We asked John Harrison, member of the executive committee and group general counsel at Airbus and the winner of the General Counsel of the Year award at the 2017 Global Counsel Awards, his opinion on what it takes to be a successful in-house counsel, the best way to advise senior leadership, and what winning the award meant to him.
Describe your current role (responsibilities, size of team, structure).
We have 400-plus lawyers in the group, with a turnover of around €70 billion and 134,000 people in the company. As group general counsel and a member of the executive committee, I sit within the executive management team, which consists of the top six people in the company reporting to the CEO. My responsibilities include all of the legal aspects, as well as the corporate secretarial aspects – running the board and committee and running the day-to-day life of the listed companies. As general counsel, I am responsible for all contracts, litigation, intellectual property and support of the operational business, and also head up the compliance department, which is a particular focus for us at the moment.
What’s key to my position is that I’m at the table looking at everything – I’m part of the top management decision-making body looking at the entirety of the business, and that puts you in quite a unique position in terms of managing the legal and compliance risk in the company. Before I joined, three separate people served as company secretary, general counsel and head of compliance, so those positions were merged into one in 2015.
What led you to a career in-house?
To be honest, my career is a series of accidents – good or bad! I was at Clifford Chance for seven years and had an interesting offer incidentally from Airbus. I haven’t always worked for them; however, at the time I was an aircraft finance lawyer and the offer was to join at the point when the company was developing and beginning to set up an aircraft leasing company – which was breaking new ground, as there were no second-hand Airbus aircraft at the time. This subsequently resulted in a life in-house.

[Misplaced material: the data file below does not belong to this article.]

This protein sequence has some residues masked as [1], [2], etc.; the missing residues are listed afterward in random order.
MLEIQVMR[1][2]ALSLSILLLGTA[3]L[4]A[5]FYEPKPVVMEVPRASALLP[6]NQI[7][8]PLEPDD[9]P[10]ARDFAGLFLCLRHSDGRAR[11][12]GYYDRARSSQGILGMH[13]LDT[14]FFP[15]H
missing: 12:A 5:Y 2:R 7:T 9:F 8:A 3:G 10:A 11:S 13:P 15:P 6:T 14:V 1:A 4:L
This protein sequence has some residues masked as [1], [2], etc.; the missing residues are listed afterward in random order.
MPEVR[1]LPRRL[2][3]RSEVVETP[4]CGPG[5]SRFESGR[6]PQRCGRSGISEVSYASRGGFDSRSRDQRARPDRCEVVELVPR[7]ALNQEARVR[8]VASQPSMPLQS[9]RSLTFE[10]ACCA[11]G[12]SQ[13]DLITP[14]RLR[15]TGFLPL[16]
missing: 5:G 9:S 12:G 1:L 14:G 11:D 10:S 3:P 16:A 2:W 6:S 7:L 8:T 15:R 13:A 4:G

In your current role, what is the most challenging situation that you have faced? What are the most significant challenges that in-house lawyers are likely to face over the next few years?
The role of the in-house counsel has changed dramatically over the last 10 years – in a good sense. The increasing complexity of regulation, the ‘global village’ and the fact that everything we do is cross-border, combined with the challenges of Brexit and new regulations such as the EU General Data Protection Regulation – all of this means that we are constantly challenged and as a result our role has become more important.
Personally, I have to ensure that I have the right people around; finding and keeping the right talent is difficult. A general counsel has to spend a lot of time thinking not only about the problems, but also the people, and as a result I should be spending up to 40% of my time managing this.
Are there particular types of legal issues that you routinely refer to outside counsel? And what kind of matters do you tend to handle in-house?
Airbus is not just commercial – we also build satellites, rockets and military aircraft, and we are the largest civil helicopter manufacturer in the world. However, 70% of our business does relate to commercial aircraft, so we do a lot of this in-house. We also do a lot of financing and structuring for our customers in-house, as well as intellectual property. We move outside when we recognise that it wouldn’t make sense for us to have that expertise in-house or if it’s a question of resources (eg, for a big arbitration or a bond issue).
What do you consider to be the essential qualities for a successful in-house lawyer?